The Coronavirus pandemic and the isolation that has come with it has negatively affected many, particularly teens. Between the stress of schoolwork and obligations outside of school, it can get pretty overwhelming.
When schools shut down in March, many students were cut off from resources they depended on, like support groups and mental health counseling. According to Lancet, a mental health journal focused on child and adolescent health, reportedly 83% of people struggling with mental illness noted their symptoms worsening during school closures.
Katrina Shoemaker, a sophomore at Central Kitsap High School, noticed there being a lot more work this school year and more pressure because of that. Because of the stress of these increased pressures, some students are struggling.
Students’ day-to-day schedule has been disrupted; one of the things that helped reduce stress for many students was the consistency of the daily school schedule. With that thrown out the window, there’s a lot of other coping techniques that could be used. This includes keeping your schedule as consistent as you can, taking time to yourself and time to connect with family and friends.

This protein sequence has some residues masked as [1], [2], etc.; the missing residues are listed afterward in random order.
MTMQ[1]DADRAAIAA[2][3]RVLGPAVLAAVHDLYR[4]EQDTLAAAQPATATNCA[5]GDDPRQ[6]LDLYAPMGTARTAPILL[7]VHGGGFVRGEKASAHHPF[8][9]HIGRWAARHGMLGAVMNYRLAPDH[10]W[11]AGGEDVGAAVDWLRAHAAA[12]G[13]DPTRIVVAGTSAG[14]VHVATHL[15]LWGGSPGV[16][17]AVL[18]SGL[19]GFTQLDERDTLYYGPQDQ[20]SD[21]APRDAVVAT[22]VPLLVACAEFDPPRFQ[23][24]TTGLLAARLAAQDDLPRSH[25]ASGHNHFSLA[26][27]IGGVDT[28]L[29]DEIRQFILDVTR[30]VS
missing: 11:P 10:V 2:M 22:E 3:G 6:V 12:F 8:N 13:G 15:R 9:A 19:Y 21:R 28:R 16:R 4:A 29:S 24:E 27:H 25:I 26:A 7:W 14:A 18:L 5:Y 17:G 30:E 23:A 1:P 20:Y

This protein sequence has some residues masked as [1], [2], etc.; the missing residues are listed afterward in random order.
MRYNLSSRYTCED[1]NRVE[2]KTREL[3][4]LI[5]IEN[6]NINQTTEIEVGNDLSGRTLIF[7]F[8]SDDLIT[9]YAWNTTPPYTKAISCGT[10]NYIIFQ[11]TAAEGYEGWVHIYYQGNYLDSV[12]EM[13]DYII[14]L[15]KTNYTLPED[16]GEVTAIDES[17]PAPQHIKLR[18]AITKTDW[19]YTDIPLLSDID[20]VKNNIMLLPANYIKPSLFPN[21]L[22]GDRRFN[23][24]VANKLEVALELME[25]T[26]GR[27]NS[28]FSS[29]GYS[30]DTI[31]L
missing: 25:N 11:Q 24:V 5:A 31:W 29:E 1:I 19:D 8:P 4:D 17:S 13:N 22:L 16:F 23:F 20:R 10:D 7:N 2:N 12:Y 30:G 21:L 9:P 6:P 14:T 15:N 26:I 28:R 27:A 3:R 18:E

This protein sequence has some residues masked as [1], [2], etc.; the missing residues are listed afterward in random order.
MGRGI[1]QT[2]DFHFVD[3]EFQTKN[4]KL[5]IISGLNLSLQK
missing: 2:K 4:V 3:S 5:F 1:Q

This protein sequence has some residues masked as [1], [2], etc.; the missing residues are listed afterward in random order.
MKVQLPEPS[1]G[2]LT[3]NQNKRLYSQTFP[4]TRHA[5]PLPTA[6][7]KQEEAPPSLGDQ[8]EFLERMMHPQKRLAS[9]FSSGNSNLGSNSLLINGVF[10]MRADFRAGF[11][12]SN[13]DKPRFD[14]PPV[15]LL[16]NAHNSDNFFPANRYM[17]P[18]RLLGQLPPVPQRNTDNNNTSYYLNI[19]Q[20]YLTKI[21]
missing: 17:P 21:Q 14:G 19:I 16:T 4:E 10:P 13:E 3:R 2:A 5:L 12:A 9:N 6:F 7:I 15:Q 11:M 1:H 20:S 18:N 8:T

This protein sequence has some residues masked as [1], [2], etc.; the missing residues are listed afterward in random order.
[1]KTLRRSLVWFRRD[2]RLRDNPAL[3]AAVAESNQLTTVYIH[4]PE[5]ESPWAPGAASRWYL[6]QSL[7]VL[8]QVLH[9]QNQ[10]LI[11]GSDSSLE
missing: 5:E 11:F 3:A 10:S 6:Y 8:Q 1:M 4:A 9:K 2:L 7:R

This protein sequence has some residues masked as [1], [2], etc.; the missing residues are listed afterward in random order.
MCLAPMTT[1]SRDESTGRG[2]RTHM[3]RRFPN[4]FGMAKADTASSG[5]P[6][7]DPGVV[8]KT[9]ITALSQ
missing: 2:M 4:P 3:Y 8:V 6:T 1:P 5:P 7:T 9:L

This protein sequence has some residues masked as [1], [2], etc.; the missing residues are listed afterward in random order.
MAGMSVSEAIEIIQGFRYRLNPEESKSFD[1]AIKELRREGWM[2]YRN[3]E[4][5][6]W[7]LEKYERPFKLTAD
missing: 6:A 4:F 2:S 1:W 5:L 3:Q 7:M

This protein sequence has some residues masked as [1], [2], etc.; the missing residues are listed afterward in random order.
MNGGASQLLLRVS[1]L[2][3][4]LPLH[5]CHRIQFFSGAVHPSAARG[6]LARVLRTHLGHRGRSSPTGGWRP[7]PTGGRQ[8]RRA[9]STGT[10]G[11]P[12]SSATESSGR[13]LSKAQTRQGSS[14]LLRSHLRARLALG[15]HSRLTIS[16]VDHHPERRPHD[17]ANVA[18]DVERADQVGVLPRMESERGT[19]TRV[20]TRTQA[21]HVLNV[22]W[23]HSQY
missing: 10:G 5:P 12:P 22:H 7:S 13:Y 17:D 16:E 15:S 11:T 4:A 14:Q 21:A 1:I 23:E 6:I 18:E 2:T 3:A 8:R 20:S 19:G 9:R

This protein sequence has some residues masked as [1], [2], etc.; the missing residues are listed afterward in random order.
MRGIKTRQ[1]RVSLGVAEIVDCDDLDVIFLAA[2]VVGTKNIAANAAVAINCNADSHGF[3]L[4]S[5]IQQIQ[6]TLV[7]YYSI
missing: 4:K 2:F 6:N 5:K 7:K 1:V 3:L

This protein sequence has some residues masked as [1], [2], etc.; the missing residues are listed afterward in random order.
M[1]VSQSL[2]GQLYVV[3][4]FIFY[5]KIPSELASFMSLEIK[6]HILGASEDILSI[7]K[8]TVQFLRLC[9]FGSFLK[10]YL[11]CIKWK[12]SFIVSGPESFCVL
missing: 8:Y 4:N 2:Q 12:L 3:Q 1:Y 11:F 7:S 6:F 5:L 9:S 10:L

The importance of staying connected and maintaining those relationships cannot be stressed enough. Shoemaker has been connecting with her friends via social media and email. Besides simply maintaining relationships, human interaction has a positive affect on your mental health.
“You still get lots of benefits from virtual communication,” Lydia Denworth, a science journalist, said. “Hearing the voice of someone you care about can reduce stress levels.”
If a student feels like they are struggling, they shouldn’t hesitate to reach out to their teachers or peers, and counselors are posting resources on Google Classroom regularly. Resources are also available on the CKHS website, under the ‘Community Support’ tab.